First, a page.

Running HillI should probably have ignored the bucket.  Instead, I kept as close to the fences as I could.  A considerable amount of zigzagging was required.  Eventually I espied the back of a cottage that I thought might be Hungerford, and decided to make my way round to that.  It was the very same, and I soon found myself on the shaded tarmac of Running Hill.  Had I not been diverted by the bucket, and had I held my nerve, I would no doubt have left the forest just where Dave had said I would.

It is now so hot that Jackie’s garden pots need to be watered twice a day.Jackie's garden I was to feel great relief that I had taken an early walk as we set off in the car to Totton in the afternoon for a shop at Lidl and Asda.  The chillers in Asda were most welcome.

Some days ago Jackie told me the story of the ladybird.  When Flo was about three years old, Becky had taken her to a garden centre to buy her grannie a present.  She bought one, wrapped it, and full of expectation, handed it over.  ‘Oh, that’s beautiful’, exclaimed Jackie as she opened it.  With her arms thrust behind her, as was her wont, little Flo asked: ‘Is it very, very  beautiful?’.  Of course it was.  The present was a stick to plant among the garden flowers with a plastic ladybird attached to the top.  Jackie told me the story with regret, for the gift was now rather disintegrated, and had been lost in her move.

Yesterday, my birthday, was not long after Jackie’s.  She was given her presents before I had mine.  Flo presented a small parcel.  ‘Is it very, very beautiful?’, asked Jackie.  This delighted our granddaughter, because Jackie then unwrapped a small ladybird on a little stick.

Ladybird

The new creature now has a special place in the garden.

This evening we took Elizabeth to The Plough Inn at Tiptoe.  I ate a wonderful fish pie; Jackie’s choice was cajun chicken; and Elizabeth chose liver and bacon.  All lived up to expectations, as did the crumble and creme brûlée to follow.  Doom Bar and Becks were the draft beers we drank.

Platinum Shine

I had a bit of a lazy day today.  The morning was spent getting back into Henri Troyat’s ‘Grandeur Nature’, which translates as ‘life size’.

Mare and foalJackie then drove us to Totton to buy a second garden chair.  She hadn’t quite had enough money with her to buy two yesterday when she acquired the first.

As we emerged from the garden onto Upper Drive, we disturbed a mare and her foal.  The adult pony was keen to shield her infant from our gaze, whilst the baby metaphorically clung to its mother’s skirts, anxiously tripping over itself to keep pace. The mare led the way into the bracken in an attempt to steer clear of me.

56 Frys Lane

Then it was next stop Frys (no apostrophe) Lane in Everton for the first of two external observations of potential eventual purchases. Hare Lane house Number 56 looked to me the better option, although the semi-detatched house in Hare Lane, New Milton that was the second, was also acceptable.  The baying of a hound next door in Frys Lane was a little disconcerting.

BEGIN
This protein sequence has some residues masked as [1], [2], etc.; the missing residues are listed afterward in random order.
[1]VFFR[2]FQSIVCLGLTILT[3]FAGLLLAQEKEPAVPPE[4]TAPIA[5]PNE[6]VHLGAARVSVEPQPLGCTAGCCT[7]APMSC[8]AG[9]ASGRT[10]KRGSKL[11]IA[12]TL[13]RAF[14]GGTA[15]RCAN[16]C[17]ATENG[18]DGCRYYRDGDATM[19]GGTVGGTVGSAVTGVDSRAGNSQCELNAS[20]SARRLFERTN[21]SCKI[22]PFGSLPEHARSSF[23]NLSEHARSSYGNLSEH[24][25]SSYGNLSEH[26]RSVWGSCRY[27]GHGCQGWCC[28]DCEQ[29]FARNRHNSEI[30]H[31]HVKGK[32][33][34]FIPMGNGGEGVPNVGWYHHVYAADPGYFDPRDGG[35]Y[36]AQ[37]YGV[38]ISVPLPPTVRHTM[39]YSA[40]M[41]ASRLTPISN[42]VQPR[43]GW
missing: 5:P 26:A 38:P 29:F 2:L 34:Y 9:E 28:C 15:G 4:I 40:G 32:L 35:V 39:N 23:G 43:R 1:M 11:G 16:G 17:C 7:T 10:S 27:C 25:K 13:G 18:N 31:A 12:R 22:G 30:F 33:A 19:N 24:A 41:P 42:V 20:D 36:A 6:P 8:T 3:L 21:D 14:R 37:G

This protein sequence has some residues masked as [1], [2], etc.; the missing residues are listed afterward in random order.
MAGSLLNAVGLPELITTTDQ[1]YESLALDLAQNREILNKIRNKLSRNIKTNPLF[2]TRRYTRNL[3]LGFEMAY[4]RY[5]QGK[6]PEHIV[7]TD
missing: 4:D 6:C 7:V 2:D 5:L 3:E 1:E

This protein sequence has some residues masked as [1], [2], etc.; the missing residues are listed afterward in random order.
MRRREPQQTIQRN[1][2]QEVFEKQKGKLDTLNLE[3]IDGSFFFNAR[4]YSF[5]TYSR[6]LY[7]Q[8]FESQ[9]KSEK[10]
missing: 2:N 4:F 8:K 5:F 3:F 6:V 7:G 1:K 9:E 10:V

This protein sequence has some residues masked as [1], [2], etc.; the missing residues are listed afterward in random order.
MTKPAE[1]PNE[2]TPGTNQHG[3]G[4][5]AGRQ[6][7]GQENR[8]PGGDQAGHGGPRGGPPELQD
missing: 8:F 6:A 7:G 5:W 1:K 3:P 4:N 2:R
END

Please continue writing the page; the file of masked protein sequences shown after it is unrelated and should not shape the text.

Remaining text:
Jackie's garden

Back at home we sat in the garden marvelling at how mature Jackie’s planting now looks. Hanging baskets It is as if she has transported the hanging baskets and pots from The Firs to Castle Malwood Lodge.

Petunias and others

As tenants we are allowed neither pets nor children in residence although either are welcome to visit.  That suits us fine.  However, many of the flats in the house are owned by their occupiers.  A number have dogs.  Some of these bark.  Some a lot.

As we sit in our corner of the garden, we see the owners walking their pets, and they often come and have a chat with us.  A frequent visitor is Jean who has until quite recently been subject to considerable embarrassment because her dog barked a great deal.  It was impossible for her to have a comfortable discourse because Nevis, her Coton du Tulear, would bark all the way through.  She has, however, been working very hard on this, and today we  enjoyed a lengthy conversation with Nevis looking his usual happy, friendly self, and not barking once.  Congratulations were in order, and we gave them.

Platinum shine car washOn 31st May I wrote about Eleanor and Henry, our resourceful young neighbours.  This evening they buzzed our entryphone to gain access to our side of the building in order to distribute leaflets for their ‘Platinum Shine Car Wash’.  I happily granted them admission.

Soon afterwards Jackie, resisting the temptation to produce roast pork, served up her smoked haddock dish with cauliflower cheese (recipe) and sautéed potatoes.  Delicious.  The cheese produces a lovely tangy flavour, which meant the last glass of the Berberana was not an inappropriate accompaniment.